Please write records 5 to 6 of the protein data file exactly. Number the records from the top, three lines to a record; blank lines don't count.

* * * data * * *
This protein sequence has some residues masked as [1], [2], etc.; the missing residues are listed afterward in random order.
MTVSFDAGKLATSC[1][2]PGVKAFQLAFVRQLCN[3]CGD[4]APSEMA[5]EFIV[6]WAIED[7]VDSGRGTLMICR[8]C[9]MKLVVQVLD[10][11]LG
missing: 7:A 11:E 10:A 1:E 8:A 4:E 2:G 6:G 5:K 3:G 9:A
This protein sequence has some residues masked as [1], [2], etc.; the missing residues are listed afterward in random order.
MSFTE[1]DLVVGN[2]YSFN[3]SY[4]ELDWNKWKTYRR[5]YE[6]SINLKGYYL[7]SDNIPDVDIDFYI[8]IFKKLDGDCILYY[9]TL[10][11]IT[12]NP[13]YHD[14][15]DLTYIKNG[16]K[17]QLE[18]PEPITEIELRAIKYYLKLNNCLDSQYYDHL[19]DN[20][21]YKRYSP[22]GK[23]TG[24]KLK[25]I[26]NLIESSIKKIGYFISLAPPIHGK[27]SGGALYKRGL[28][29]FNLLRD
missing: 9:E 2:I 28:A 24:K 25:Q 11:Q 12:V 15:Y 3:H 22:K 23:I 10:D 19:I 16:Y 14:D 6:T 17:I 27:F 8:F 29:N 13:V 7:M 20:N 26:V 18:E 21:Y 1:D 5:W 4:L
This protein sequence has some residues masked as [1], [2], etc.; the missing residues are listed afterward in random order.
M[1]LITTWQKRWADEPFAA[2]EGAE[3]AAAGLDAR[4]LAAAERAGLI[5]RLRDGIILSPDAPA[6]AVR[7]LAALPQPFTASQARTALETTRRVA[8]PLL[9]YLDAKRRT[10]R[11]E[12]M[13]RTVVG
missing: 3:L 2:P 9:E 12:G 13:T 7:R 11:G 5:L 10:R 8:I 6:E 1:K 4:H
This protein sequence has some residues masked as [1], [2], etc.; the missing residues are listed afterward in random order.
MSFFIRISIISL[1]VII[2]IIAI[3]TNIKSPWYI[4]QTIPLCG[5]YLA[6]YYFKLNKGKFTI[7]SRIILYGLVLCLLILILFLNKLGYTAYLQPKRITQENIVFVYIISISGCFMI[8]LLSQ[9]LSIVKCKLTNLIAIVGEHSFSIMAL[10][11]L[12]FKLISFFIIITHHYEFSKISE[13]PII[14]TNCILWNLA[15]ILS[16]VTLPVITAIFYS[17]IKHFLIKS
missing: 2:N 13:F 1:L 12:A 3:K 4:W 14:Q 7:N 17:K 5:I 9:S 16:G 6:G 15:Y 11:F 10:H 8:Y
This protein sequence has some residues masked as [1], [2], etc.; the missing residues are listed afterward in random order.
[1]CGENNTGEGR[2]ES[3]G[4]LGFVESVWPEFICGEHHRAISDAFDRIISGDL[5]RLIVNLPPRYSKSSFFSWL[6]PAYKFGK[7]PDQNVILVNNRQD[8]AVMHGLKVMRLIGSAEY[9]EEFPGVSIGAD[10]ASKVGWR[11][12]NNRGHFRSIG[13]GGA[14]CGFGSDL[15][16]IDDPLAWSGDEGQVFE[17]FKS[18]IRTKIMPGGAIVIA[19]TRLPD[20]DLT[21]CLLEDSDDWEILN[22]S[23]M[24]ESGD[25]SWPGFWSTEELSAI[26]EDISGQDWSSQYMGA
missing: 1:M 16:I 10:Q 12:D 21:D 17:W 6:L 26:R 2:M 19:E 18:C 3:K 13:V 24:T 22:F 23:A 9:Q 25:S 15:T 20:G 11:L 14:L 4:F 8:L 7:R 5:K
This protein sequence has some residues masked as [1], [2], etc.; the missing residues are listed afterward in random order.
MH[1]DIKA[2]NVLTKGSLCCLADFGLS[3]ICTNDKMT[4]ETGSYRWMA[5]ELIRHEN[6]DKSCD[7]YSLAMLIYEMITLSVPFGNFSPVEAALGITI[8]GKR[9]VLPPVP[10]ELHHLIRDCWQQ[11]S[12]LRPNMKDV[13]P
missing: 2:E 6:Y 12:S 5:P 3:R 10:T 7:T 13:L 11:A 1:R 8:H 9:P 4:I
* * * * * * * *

This protein sequence has some residues masked as [1], [2], etc.; the missing residues are listed afterward in random order.
[1]CGENNTGEGR[2]ES[3]G[4]LGFVESVWPEFICGEHHRAISDAFDRIISGDL[5]RLIVNLPPRYSKSSFFSWL[6]PAYKFGK[7]PDQNVILVNNRQD[8]AVMHGLKVMRLIGSAEY[9]EEFPGVSIGAD[10]ASKVGWR[11][12]NNRGHFRSIG[13]GGA[14]CGFGSDL[15][16]IDDPLAWSGDEGQVFE[17]FKS[18]IRTKIMPGGAIVIA[19]TRLPD[20]DLT[21]CLLEDSDDWEILN[22]S[23]M[24]ESGD[25]SWPGFWSTEELSAI[26]EDISGQDWSSQYMGA
missing: 1:M 16:I 10:Q 12:D 21:D 17:W 6:L 26:R 2:M 19:E 18:C 3:K 13:V 24:T 22:F 23:A 9:Q 25:S 15:T 20:G 11:L 14:L 4:F 8:L 7:R 5:K
This protein sequence has some residues masked as [1], [2], etc.; the missing residues are listed afterward in random order.
MH[1]DIKA[2]NVLTKGSLCCLADFGLS[3]ICTNDKMT[4]ETGSYRWMA[5]ELIRHEN[6]DKSCD[7]YSLAMLIYEMITLSVPFGNFSPVEAALGITI[8]GKR[9]VLPPVP[10]ELHHLIRDCWQQ[11]S[12]LRPNMKDV[13]P
missing: 2:E 6:Y 12:S 5:P 3:R 10:T 7:T 13:L 11:A 1:R 8:H 9:P 4:I